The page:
The international art market continued its skyward climb with barely any turbulence at Sotheby’s double-header evening sale on Thursday that hauled in $191.1 million and set numerous artist records.
The action began in the newly hatched “Now” category sale that garnered $71.8 million (with fees) for the 23 lots sold, making it a so-called “White Glove” sale where tradition gives the auctioneer, in this case Oliver Barker, a pair of symbolic white gloves for the honor.
That bullish tally easily hurdled pre-sale expectations of $36.6-53.2 million.
The hammer total of $59.7 million also surpassed the high end of the estimate range.
Bidding scorched past estimates with Lisa Brice’s large-scale and color charged scene of dancing and drinking figures, “No Bare Back, after Embah” from 2017 that rocketed to $3.2 million (est. $200-300,000). The painting was featured in the artist’s solo, “Boundary Girl” at Salon 94 in 2017.
It was Brice’s auction debut as was Maria Berrio’s Klimt like portrait, “Flor” from 2013 that hit another high note at $927,500 (est. $80-120,000).
Records began to tumble with Toyin Ojih Odutola’s, “Through Line” from 2017, a 79 by 41 1/2 inch charcoal, pastel and pencil on paper from 2017 depicting a thigh high booted studio model in a white dress posed in front of an abstract painting that made a record $2.2 million (est. $500-700,000) and Christina Quarles’ “Common Ground (Worlds Apart, Miles Away)” from 2016 and featuring Surrealist styled intertwined figures embedded in a sylvan landscape that realized $685,500 (est. $120-180,000. )
Another standout result and one indicating the market’s apparent and seemingly ultra deep pockets with Flora Yukhnovich’s “It’s Better Down Where it’s Wetter,” a huge 90 ½ by 90 ½ landscape that shot to $1,835,000 (est. $150-200,000).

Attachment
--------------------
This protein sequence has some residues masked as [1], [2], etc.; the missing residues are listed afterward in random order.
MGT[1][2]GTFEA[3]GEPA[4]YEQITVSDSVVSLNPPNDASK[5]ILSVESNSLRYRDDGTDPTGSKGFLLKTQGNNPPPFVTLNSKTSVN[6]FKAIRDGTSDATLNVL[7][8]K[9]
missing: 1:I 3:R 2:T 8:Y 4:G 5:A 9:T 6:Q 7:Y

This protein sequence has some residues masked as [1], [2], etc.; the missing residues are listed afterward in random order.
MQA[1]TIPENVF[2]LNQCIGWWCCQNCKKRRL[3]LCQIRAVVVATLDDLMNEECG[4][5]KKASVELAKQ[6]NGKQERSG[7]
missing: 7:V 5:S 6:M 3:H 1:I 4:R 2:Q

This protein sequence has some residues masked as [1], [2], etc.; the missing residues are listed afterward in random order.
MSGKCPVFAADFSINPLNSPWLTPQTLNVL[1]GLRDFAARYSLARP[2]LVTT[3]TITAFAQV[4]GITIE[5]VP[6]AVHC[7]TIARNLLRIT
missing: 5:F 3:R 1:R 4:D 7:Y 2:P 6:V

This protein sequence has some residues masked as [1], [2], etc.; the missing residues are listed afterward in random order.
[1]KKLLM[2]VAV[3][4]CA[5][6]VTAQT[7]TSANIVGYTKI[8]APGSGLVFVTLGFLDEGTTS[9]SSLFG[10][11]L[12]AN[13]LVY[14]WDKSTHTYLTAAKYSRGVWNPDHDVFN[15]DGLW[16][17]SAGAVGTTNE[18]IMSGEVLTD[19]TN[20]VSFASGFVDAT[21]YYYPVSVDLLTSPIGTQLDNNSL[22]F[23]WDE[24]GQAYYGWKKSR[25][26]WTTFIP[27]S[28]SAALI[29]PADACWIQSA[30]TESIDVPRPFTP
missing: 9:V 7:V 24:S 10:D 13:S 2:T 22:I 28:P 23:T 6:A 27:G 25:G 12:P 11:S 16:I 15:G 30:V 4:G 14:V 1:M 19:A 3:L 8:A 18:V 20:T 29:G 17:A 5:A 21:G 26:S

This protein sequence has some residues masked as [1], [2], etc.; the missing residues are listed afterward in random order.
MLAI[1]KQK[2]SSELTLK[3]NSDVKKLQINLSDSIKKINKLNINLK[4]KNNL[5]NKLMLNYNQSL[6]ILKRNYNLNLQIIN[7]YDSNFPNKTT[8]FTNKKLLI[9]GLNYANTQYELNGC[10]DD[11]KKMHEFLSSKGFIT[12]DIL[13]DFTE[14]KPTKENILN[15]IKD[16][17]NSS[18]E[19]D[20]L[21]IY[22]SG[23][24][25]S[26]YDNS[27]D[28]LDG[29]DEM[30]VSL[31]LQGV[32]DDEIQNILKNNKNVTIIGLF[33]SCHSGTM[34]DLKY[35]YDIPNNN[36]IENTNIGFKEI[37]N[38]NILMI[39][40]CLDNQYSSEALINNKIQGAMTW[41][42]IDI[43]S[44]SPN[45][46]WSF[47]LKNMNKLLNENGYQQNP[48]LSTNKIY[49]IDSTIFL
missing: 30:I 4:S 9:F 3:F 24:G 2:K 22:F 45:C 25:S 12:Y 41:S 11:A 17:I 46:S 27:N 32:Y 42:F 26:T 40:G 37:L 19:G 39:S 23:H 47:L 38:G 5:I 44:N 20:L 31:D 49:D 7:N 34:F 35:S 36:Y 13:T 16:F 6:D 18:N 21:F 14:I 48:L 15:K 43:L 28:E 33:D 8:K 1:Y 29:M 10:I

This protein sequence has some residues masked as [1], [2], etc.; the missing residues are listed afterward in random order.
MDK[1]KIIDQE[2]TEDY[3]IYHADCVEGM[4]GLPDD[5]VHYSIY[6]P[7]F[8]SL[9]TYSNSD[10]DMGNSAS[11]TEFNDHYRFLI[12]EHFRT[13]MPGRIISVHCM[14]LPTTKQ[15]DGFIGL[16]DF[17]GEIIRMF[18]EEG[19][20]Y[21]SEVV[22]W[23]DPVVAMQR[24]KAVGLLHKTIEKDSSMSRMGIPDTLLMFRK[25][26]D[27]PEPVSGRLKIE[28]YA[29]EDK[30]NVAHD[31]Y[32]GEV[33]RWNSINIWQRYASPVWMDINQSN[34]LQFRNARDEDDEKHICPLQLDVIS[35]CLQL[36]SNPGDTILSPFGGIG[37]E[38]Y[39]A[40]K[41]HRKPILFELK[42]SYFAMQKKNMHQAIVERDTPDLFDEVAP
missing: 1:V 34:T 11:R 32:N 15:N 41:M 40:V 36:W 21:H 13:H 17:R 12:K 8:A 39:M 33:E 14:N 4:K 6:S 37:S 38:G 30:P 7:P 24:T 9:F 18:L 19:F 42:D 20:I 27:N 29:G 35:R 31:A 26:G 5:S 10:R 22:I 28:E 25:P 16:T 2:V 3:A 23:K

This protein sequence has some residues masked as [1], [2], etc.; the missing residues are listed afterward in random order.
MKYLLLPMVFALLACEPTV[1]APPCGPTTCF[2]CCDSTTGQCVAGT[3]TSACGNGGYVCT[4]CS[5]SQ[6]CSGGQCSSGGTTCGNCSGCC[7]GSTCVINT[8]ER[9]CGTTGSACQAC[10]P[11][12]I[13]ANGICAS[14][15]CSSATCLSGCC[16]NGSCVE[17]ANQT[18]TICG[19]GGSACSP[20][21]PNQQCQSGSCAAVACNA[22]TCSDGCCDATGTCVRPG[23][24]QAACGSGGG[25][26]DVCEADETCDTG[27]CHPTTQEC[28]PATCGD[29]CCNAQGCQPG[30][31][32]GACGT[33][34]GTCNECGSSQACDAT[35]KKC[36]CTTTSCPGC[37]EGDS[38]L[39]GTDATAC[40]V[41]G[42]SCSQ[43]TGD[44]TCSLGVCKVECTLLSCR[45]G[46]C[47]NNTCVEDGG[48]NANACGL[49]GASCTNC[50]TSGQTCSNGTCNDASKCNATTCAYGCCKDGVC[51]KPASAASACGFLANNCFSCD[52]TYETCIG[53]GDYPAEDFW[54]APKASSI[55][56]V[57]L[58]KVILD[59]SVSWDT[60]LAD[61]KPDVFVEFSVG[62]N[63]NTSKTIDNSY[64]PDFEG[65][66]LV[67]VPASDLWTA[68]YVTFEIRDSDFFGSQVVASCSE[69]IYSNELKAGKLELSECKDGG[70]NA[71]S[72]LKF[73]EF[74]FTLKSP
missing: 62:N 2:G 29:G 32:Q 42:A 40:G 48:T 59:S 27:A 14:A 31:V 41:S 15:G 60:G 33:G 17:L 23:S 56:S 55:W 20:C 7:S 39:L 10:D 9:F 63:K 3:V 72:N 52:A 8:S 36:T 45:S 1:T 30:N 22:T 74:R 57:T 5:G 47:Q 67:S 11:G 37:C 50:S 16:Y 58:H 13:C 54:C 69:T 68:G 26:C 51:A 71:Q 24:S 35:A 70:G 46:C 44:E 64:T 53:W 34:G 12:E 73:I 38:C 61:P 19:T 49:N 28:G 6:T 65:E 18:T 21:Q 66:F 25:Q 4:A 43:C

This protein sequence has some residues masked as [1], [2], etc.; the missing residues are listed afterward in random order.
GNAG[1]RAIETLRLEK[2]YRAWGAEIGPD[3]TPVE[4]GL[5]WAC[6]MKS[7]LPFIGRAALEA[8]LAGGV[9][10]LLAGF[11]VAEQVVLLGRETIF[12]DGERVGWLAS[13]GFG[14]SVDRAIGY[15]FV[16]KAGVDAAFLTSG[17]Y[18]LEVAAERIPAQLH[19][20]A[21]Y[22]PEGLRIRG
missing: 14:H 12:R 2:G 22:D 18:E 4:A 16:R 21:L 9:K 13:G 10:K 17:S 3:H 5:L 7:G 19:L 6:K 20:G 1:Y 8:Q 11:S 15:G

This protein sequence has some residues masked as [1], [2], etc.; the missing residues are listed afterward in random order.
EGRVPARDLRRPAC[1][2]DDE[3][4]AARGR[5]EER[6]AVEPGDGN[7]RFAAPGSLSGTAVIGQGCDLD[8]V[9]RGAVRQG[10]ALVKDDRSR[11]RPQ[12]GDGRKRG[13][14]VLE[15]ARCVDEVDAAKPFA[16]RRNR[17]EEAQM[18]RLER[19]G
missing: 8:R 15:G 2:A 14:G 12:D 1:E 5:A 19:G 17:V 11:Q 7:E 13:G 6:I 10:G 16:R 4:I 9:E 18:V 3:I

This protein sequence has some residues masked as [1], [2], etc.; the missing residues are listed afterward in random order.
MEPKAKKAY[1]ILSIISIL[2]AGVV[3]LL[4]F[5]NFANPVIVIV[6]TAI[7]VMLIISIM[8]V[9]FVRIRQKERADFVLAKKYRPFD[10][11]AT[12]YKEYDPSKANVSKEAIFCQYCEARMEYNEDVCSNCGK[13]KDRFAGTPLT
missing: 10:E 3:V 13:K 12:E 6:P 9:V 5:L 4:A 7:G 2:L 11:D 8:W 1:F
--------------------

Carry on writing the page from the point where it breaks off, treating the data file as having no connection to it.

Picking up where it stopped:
It wasn’t just the youngsters featured in “Now” that raised all the heat, especially if you consider the seasoned abstract painter Stanley Whitney and his 1996 canvas, “Forward to Black” that hit a record $2,319,000 (est. $150-200,000) and Yoshitomo Nara’s emblematic little girl, “Nice to See You Again” also from 1996 that brought the top lot at $15,430,800 (est. $8-12 million).
Though just shy of a record price, Matthew Wong’s starkly beautiful and moon lit composition, “Nigh Crossing” from 2018, painted a year before his suicide at age 35 in 2018, sold to an online bidder for $4,860,000 (est. $1-1.5 million).
The sale also featured two works by Banksy and offered, apparently for Sotheby’s an auction first, with the option of paying in Ether currency which made auctioneer Oliver Barker’s machine gun style delivery all the more challenging in announcing bid increments tongue twister style in both dollars and Ether.
Still, both pictures found buyers as “Trolley Hunters” from 2006 featuring a trio of bare-chested natives attacking a pair of empty grocery carts that hit $4,660,000 (est. $5-7 million) and “Love is in the Air” from the same year and featuring the familiar masked figure about to hurl a bouquet of flowers that sold for $8,077,200 (est. $4-6 million).
There was a brief and rather momentous break between “Now” and the firm’s Contemporary sale, long enough for the record shattering auction of an ultra-rare first printing copy of the U.S. Constitution that sparked a long-bidding battle between two telephone opponents and that fetched $43.2 million (est. $15-20 million.)